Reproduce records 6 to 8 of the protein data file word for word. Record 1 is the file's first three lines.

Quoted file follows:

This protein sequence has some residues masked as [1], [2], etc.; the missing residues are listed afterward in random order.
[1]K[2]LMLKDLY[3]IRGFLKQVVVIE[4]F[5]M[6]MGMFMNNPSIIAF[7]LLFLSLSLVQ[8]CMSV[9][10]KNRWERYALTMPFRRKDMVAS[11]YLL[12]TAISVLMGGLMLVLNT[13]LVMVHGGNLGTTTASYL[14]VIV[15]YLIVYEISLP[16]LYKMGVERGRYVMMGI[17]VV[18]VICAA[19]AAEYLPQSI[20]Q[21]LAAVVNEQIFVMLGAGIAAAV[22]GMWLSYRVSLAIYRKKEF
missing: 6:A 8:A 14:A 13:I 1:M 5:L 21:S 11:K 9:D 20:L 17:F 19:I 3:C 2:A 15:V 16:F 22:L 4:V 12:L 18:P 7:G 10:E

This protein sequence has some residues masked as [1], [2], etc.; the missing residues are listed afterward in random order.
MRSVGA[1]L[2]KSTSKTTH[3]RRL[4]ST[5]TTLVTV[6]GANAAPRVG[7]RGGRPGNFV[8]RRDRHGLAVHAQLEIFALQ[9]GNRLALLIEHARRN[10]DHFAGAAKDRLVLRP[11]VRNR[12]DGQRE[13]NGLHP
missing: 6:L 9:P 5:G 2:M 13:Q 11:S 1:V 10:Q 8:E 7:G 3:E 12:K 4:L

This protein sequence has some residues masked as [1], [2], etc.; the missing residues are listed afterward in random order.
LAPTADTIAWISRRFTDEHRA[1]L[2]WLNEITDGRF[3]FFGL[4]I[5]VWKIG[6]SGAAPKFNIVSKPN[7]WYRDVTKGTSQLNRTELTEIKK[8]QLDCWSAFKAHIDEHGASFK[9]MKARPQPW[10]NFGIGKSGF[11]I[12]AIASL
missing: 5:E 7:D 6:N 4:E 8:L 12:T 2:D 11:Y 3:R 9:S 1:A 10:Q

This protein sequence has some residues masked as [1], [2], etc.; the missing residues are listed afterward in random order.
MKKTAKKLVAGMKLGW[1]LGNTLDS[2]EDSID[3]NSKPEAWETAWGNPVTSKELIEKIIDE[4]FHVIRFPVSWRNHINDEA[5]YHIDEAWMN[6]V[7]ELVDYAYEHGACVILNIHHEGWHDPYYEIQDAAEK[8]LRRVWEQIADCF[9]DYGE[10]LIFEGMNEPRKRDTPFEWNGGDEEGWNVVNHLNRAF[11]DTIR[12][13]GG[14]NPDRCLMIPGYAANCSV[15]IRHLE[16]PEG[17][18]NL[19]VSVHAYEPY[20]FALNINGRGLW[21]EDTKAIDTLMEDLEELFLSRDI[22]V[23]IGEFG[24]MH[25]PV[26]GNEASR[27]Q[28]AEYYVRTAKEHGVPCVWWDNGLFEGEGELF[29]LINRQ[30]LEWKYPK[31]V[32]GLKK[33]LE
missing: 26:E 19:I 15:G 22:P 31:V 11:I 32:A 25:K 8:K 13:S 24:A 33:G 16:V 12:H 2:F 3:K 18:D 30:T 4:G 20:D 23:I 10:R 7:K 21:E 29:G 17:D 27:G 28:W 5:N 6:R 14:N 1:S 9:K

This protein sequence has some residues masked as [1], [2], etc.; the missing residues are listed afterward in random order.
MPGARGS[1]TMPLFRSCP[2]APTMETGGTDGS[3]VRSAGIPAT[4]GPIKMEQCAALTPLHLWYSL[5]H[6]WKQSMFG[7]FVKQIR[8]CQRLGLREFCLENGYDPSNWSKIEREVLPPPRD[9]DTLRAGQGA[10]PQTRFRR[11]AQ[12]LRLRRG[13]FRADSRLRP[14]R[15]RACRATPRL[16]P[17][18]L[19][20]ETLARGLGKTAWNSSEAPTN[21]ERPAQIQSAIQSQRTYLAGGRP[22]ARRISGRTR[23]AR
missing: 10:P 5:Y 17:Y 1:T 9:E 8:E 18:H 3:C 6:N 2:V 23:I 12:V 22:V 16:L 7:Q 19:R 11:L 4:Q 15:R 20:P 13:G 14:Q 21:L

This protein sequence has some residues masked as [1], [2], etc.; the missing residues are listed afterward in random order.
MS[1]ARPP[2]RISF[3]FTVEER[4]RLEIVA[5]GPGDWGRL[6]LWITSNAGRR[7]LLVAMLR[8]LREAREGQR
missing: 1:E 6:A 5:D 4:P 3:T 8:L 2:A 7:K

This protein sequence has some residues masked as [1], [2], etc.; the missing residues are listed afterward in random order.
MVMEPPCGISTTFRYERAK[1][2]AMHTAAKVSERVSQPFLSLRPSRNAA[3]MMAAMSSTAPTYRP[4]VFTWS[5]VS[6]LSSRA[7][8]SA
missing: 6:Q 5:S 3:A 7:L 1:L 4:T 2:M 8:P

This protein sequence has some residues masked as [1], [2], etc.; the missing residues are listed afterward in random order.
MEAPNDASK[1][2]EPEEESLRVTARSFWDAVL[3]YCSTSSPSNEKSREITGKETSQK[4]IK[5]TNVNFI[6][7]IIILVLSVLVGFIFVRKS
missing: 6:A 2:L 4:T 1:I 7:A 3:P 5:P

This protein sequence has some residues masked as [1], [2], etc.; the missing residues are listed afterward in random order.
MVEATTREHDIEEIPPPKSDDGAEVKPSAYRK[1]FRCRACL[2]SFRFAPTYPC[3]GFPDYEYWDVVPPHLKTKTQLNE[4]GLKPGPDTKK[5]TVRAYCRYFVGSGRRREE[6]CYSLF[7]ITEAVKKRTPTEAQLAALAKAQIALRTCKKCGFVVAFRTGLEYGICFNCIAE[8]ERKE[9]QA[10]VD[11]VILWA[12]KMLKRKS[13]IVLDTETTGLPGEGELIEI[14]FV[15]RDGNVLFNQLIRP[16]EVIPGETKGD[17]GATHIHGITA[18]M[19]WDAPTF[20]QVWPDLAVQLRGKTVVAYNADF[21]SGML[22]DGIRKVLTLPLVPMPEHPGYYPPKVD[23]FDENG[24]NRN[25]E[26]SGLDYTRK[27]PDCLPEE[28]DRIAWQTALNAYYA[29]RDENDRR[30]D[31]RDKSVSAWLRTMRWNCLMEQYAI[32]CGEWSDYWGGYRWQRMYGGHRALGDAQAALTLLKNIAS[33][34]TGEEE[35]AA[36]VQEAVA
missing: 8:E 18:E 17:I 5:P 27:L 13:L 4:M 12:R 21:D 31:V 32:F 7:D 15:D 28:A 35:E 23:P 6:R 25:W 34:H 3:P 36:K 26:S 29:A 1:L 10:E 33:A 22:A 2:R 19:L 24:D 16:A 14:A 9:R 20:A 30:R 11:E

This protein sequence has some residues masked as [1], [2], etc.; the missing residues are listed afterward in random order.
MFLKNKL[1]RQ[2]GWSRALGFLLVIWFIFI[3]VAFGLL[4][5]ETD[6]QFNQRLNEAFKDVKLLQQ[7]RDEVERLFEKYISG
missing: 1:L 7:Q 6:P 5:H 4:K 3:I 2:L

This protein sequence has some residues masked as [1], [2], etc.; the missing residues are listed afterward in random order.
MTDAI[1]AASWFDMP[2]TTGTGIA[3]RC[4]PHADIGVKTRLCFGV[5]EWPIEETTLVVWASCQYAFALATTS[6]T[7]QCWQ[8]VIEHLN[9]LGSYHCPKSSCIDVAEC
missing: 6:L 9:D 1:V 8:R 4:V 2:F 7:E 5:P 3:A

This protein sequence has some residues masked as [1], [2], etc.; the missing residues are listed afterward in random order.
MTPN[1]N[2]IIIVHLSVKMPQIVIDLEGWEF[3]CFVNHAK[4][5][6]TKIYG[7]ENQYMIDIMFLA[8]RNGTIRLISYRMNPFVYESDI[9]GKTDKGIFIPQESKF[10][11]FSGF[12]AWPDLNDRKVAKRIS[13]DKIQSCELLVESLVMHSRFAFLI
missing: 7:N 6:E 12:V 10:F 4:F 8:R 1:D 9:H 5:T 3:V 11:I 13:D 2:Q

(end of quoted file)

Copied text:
This protein sequence has some residues masked as [1], [2], etc.; the missing residues are listed afterward in random order.
MS[1]ARPP[2]RISF[3]FTVEER[4]RLEIVA[5]GPGDWGRL[6]LWITSNAGRR[7]LLVAMLR[8]LREAREGQR
missing: 1:E 6:A 5:D 4:P 3:T 8:L 2:A 7:K

This protein sequence has some residues masked as [1], [2], etc.; the missing residues are listed afterward in random order.
MVMEPPCGISTTFRYERAK[1][2]AMHTAAKVSERVSQPFLSLRPSRNAA[3]MMAAMSSTAPTYRP[4]VFTWS[5]VS[6]LSSRA[7][8]SA
missing: 6:Q 5:S 3:A 7:L 1:L 4:T 2:M 8:P

This protein sequence has some residues masked as [1], [2], etc.; the missing residues are listed afterward in random order.
MEAPNDASK[1][2]EPEEESLRVTARSFWDAVL[3]YCSTSSPSNEKSREITGKETSQK[4]IK[5]TNVNFI[6][7]IIILVLSVLVGFIFVRKS
missing: 6:A 2:L 4:T 1:I 7:A 3:P 5:P